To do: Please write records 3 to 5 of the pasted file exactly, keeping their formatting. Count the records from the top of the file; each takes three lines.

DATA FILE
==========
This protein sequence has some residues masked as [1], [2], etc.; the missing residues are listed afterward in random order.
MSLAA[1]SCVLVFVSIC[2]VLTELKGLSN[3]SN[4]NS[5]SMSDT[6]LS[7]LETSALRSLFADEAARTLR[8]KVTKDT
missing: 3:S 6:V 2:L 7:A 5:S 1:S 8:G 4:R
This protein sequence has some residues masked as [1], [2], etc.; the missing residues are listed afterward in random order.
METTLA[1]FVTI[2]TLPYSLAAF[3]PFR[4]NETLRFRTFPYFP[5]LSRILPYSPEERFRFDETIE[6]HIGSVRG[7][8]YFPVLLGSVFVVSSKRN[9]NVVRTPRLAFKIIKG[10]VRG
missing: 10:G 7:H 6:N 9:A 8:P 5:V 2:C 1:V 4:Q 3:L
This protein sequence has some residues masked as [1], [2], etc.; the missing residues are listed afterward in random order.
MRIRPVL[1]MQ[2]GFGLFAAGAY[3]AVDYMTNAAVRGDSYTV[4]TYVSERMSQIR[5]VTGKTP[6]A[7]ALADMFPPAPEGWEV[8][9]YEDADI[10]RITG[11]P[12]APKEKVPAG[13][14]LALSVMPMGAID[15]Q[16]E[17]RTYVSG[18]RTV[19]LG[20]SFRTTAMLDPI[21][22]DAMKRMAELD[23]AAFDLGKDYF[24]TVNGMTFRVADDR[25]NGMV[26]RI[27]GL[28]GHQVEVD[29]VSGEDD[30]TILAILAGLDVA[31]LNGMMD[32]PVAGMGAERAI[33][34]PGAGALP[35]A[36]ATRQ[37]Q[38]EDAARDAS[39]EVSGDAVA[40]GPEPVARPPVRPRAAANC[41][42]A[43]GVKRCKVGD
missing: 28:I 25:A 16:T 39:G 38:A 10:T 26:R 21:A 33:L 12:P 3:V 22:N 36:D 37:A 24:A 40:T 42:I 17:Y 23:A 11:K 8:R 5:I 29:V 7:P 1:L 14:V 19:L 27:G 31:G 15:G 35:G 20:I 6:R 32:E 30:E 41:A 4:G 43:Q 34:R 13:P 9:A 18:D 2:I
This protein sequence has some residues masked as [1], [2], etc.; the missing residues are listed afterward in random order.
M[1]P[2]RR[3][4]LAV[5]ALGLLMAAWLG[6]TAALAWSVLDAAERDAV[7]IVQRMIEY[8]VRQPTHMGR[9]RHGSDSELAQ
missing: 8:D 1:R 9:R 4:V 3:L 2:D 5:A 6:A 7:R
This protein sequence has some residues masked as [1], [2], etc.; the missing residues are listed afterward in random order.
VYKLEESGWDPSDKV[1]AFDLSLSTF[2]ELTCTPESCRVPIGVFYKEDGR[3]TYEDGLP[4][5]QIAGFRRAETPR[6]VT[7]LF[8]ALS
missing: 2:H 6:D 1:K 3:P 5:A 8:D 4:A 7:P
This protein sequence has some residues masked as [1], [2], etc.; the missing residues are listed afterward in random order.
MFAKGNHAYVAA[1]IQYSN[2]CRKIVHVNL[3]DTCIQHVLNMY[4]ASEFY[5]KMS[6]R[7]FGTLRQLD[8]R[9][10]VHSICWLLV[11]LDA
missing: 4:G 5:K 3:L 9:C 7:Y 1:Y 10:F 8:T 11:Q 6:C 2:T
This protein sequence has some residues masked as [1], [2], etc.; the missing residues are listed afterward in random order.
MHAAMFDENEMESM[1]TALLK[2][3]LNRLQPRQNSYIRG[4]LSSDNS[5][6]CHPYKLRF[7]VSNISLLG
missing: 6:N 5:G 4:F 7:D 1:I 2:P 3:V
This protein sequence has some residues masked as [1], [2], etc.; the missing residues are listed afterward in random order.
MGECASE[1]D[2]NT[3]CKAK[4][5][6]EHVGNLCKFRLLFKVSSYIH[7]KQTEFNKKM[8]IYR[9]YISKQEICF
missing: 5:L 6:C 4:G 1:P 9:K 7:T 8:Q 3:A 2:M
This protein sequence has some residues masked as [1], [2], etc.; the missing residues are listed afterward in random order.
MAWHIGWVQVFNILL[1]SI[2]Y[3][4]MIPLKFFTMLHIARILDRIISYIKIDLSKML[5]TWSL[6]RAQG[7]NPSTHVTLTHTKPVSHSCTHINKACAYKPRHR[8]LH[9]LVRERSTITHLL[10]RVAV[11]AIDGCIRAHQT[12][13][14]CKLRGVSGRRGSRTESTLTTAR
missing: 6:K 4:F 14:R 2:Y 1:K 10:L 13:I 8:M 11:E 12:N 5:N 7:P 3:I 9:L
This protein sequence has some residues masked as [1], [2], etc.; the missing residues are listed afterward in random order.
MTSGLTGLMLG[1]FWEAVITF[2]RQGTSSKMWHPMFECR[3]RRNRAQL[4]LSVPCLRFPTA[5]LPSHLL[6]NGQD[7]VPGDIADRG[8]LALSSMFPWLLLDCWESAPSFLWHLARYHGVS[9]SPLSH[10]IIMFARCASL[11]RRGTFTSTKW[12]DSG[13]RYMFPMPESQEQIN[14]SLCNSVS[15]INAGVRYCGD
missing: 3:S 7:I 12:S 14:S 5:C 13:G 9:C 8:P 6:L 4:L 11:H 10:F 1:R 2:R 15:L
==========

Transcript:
This protein sequence has some residues masked as [1], [2], etc.; the missing residues are listed afterward in random order.
MRIRPVL[1]MQ[2]GFGLFAAGAY[3]AVDYMTNAAVRGDSYTV[4]TYVSERMSQIR[5]VTGKTP[6]A[7]ALADMFPPAPEGWEV[8][9]YEDADI[10]RITG[11]P[12]APKEKVPAG[13][14]LALSVMPMGAID[15]Q[16]E[17]RTYVSG[18]RTV[19]LG[20]SFRTTAMLDPI[21][22]DAMKRMAELD[23]AAFDLGKDYF[24]TVNGMTFRVADDR[25]NGMV[26]RI[27]GL[28]GHQVEVD[29]VSGEDD[30]TILAILAGLDVA[31]LNGMMD[32]PVAGMGAERAI[33][34]PGAGALP[35]A[36]ATRQ[37]Q[38]EDAARDAS[39]EVSGDAVA[40]GPEPVARPPVRPRAAANC[41][42]A[43]GVKRCKVGD
missing: 28:I 25:A 16:T 39:G 38:A 10:T 26:R 21:A 33:L 12:P 3:V 22:N 36:D 37:A 24:A 40:T 42:I 17:Y 23:A 11:K 8:R 5:I 29:V 7:P 1:L 14:V 19:L 27:G 31:G 15:G 35:G 20:I 6:R 32:E 30:E 41:A 4:G 43:Q 34:R 13:P 9:A 18:D 2:I
This protein sequence has some residues masked as [1], [2], etc.; the missing residues are listed afterward in random order.
M[1]P[2]RR[3][4]LAV[5]ALGLLMAAWLG[6]TAALAWSVLDAAERDAV[7]IVQRMIEY[8]VRQPTHMGR[9]RHGSDSELAQ
missing: 8:D 1:R 9:R 4:V 3:L 2:D 5:A 6:A 7:R
This protein sequence has some residues masked as [1], [2], etc.; the missing residues are listed afterward in random order.
VYKLEESGWDPSDKV[1]AFDLSLSTF[2]ELTCTPESCRVPIGVFYKEDGR[3]TYEDGLP[4][5]QIAGFRRAETPR[6]VT[7]LF[8]ALS
missing: 2:H 6:D 1:K 3:P 5:A 8:D 4:A 7:P